The question now is to what extent the President will be affected by his DOJ’s negligence. Conservative pundits such as Rush Limbaugh and Sean Hannity believe that a potential Watergate is in the making. Whatever the investigation reveals, it’s unlikely that the President himself will come under the same kind of fire that Nixon or Clinton did during their scandals. Nevertheless, even if congressional investigators are unable to punish the administration, it is likely that the voters will come November 2012.
Born and raised in central Texas, Christopher Lee has been an avid fan of history and politics for as long as he can remember. He graduated from Texas State University in 2008 with BAs in History and Anthropology. Afterwards he moved to Spain, where he spent a year in hospitality management and teaching English. He currently resides in Houston, pursuing an MA in History and working as a tutor of Spanish, History, Government, Economics and Reading. Chris is a libertarian by nature.

And believe it or not (you may want to sit down for this one) MSNBC actually mentions Fast and Furious. Click here.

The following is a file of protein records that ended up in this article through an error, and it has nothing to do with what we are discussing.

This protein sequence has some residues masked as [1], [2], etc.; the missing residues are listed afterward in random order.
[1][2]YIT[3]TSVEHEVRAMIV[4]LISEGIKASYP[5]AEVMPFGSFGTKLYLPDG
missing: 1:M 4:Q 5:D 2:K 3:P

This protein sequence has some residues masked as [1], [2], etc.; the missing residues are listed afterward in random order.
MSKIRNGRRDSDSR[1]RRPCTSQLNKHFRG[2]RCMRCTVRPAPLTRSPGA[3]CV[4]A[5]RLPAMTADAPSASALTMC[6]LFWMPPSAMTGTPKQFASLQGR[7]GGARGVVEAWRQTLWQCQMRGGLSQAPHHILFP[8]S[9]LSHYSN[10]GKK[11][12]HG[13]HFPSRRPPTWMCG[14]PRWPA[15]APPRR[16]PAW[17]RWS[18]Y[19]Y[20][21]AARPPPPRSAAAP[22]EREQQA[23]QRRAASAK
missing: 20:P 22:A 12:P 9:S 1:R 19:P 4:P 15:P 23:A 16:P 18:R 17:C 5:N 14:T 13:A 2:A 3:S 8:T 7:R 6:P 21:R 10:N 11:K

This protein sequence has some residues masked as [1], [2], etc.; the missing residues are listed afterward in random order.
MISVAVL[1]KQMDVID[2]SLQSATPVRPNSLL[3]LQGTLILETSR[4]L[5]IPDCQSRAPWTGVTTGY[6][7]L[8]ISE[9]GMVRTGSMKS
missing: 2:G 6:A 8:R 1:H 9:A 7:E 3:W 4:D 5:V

Grassley, Issa: Shakeup Won’t Stop Probe of ATF

There might be more to come in the investigation of the anti-gun-trafficking program that sparkedthe shakeup at the Bureau of Alcohol, Tobacco, Firearms and Explosives, according to two lawmakers who have spearheaded the congressional probe.

Sen. Chuck Grassley (R., Iowa) (AP Photo/The Gazette, Brian Ray)
“There’s a lot of blame to go around. As our investigation moves forward, and we get to the bottom of this policy, I wouldn’t be surprised to see more fall out beyond the resignations and new assignments announced today,”  said Sen. Chuck Grassley (R., Iowa). Mr. Grassley, along with Rep. Darrell Issa (R., Calif.), have been investigating  ATF’s “Operation Fast and Furious.” Some of the guns that ATF sold to suspected smugglers with the intention of tracking them have been linked to crimes in both Mexico and the U.S.
On Tuesday, U.S. Attorney Dennis Burke in Arizona, whose office oversaw the program, resigned and Acting ATF DirectorKenneth Melson was reassigned.
Mr. Grassley called the shakeup “an admission by the Obama administration that serious mistakes were made in Operation Fast and Furious, and is a step in the right direction that they are continuing to limit any further damage that people involved in this disastrous strategy can do.”
Mr. Issa, who chairs the House Oversight and Government Reform Committee, said the panel’s investigation will continue “to ensure that blame isn’t offloaded on just a few individuals for a matter that involved much higher levels of the Justice Department.”